2. Exploring The "Adjacent Possible." Compromise works or fails largely on the basis of scope – in other words, we can choose to see things only within the narrow boundaries of our current position, process, or knowledge, or instead choose to look bigger and beyond our borders. MacArthur Fellow, scientist, and serial entrepreneur Stu Kauffman calls that choice to go bigger exploring "the adjacent possible." Its name conveys its meaning: what's possible – the next big idea, the way out of the place you're stuck in, or the ground from which new opportunity is most likely to spring – inevitably lies beyond the borders of where you are in this moment, but most often just beyond. Those possibilities exist not a moon leap away, but just adjacent to where we are now. When we're in the habit of exploring beyond what we know, we don't just raise the likelihood of seeing new things in the great beyond, we inevitably change the way we see our current environs. Both things make us more open, more adaptable, and better positioned to find lasting success. More, they raise the likelihood of drawing others to us who can help realize and sustain that success – which brings us to the third vital skill: enabling mutual gain.

3. Enabling Mutual Gain. Let's be blunt. We venture into unknown territory or entertain compromise most often because we hope to gain something. "I go, I give, I expect to get" is a deeply grooved human soundtrack. But it's not our only soundtrack. Innately, we lean towards the collective too. The challenge is balance. To achieve it, there’s an interesting exercise you can try: imagining the other side's victory speech, not just yours, when the challenge, deal, or day is done (borrowed from Getting to Yes).

This simple habit has enormous yield. At a minimum, you begin to explore a zone beyond your own – a perfect example of going into the adjacent possible and doing so with zero risk. But inherently you venture to understand the principles and not just the position of others you work or compete with, shifting your view of them towards collaborator and away from the foe. And more still, you afford yourself a chance to design a process or find a path that draws on collective assets, immediately raising the odds of gain for everyone.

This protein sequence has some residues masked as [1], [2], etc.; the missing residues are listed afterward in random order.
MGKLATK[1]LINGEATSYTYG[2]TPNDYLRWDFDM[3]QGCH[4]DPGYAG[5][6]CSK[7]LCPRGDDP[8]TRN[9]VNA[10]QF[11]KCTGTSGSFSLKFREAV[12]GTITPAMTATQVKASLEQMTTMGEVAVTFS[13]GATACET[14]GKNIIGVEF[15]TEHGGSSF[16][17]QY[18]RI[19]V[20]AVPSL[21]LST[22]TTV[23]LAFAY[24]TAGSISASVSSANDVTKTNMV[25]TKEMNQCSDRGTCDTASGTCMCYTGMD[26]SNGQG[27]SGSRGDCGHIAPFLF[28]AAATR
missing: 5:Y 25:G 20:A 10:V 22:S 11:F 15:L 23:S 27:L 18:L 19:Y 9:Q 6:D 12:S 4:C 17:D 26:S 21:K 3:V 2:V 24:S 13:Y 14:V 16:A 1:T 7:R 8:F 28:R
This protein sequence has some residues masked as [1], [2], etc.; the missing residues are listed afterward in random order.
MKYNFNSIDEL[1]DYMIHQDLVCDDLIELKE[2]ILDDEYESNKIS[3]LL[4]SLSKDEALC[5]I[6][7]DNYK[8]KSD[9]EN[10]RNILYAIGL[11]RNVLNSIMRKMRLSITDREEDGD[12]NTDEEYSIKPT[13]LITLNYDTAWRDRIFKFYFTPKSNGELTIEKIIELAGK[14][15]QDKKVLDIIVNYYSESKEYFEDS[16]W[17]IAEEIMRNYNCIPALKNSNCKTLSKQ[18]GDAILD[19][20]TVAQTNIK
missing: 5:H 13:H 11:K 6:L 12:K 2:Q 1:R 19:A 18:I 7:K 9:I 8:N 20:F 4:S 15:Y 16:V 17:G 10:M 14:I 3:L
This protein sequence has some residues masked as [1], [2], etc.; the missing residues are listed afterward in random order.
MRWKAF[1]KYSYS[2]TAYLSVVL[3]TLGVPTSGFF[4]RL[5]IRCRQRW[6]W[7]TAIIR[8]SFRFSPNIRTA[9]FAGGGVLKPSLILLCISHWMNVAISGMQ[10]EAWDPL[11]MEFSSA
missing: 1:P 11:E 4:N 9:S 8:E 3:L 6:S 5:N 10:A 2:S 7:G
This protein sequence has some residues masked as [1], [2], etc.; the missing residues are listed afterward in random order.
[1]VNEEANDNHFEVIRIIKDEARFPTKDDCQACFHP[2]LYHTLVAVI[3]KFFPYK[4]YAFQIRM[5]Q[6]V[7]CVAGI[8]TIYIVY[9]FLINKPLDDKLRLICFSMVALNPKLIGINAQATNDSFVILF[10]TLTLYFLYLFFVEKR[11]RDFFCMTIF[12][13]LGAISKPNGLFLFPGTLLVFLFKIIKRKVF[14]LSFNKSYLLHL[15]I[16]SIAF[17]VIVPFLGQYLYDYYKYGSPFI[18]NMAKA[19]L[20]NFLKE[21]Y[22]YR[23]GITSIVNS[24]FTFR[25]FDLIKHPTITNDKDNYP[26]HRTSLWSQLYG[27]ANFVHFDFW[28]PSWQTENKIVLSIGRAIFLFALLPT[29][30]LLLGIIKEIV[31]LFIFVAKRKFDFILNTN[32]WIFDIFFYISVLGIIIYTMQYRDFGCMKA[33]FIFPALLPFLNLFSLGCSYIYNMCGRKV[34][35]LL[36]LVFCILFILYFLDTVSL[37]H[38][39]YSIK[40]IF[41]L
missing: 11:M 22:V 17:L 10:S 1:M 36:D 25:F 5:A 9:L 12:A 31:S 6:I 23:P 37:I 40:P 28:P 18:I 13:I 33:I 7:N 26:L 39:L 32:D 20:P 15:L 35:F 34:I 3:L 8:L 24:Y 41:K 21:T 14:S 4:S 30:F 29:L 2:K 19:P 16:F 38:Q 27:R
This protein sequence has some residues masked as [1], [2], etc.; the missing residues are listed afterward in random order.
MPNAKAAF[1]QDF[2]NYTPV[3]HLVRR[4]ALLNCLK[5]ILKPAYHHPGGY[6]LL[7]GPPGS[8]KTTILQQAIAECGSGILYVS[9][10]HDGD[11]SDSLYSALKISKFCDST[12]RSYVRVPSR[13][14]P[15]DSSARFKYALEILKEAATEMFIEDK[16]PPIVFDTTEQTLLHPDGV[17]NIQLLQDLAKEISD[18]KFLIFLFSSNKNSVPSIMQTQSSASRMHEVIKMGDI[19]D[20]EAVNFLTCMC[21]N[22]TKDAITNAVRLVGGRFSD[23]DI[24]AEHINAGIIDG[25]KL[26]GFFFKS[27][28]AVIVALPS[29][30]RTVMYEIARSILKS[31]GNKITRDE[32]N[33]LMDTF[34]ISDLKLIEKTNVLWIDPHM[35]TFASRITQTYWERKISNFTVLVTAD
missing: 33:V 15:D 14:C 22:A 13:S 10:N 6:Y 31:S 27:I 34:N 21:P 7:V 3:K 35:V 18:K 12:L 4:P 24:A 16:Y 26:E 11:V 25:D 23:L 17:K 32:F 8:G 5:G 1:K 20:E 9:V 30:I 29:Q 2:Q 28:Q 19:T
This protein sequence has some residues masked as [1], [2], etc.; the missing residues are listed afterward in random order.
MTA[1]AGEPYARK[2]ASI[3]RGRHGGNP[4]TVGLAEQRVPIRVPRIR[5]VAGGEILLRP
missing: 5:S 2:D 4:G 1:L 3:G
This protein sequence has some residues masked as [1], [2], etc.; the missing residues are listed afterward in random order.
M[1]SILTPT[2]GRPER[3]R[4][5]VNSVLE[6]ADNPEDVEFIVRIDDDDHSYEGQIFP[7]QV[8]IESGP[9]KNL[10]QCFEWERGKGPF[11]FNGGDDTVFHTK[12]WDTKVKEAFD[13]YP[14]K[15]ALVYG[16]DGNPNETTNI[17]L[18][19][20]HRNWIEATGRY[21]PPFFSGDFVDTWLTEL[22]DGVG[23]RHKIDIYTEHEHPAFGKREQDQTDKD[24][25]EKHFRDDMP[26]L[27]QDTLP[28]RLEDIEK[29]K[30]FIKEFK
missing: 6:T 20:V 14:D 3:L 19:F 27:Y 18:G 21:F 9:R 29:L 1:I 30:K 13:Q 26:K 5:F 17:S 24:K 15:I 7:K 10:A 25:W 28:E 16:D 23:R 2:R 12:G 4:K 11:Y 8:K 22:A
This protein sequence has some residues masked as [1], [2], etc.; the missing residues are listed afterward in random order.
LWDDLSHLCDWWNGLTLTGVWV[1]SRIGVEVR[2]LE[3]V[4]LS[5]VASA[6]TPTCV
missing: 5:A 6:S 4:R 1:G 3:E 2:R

4. Taking The Long View. A view of success as being about "ones" (one person, time, reward, etc.) blinds you to the reality that success is inevitably a game of inches. When you instead take the long view, you automatically raise you to expand the probability of being around to play the game again tomorrow and many days after that. It's not just about seeing further out or bigger. The long view fuels the preceding three skills, the ones the most successful leaders know intimately to be the difference makers. If you pause and consider that for a moment, chances are you'll see the future more clearly than before.

You can learn more in Larry Robertson's newest book Rebel Leadership: How to Thrive in Uncertain Times.

Rebel Leadership: How to Thrive in Uncertain Times

We are two decades into this new century, and now live in a world more uncertain than certain. In this new “abnormal,” our ability to sustain far into the future, to realize our dreams and our potentialities, and to progress, depends on seeing leadership in a whole new way. Rebel leadership is that new way.

There’s a growing pattern of not just individual leaders, but entire cultures rebelling against old and ineffectual ways that have long defined what it means to lead. At the heart of rebel leadership is the emergence of five patterns seen in leading organizations across sectors. Together, these patterns outline a framework for how to successfully meet this turbulent new century and thrive. Rebel Leadership will not only reveal these patterns, but will teach the reader how to tap into the power of this framework and make it their own.

More precisely, Rebel Leadership will teach readers:
• What lies at the heart of success, no matter how much the environmental conditions might change
• How leadership is counterintuitively at its most powerful when it moves across individuals and cultures
• That, inevitably, there is only one truly sustainable competitive advantage in uncertain times
• Where leaders can find the best source for lowering risk in a changing world
• Why a long-term view has less to do with the long-term and far more to do with this moment than you’d ever imagine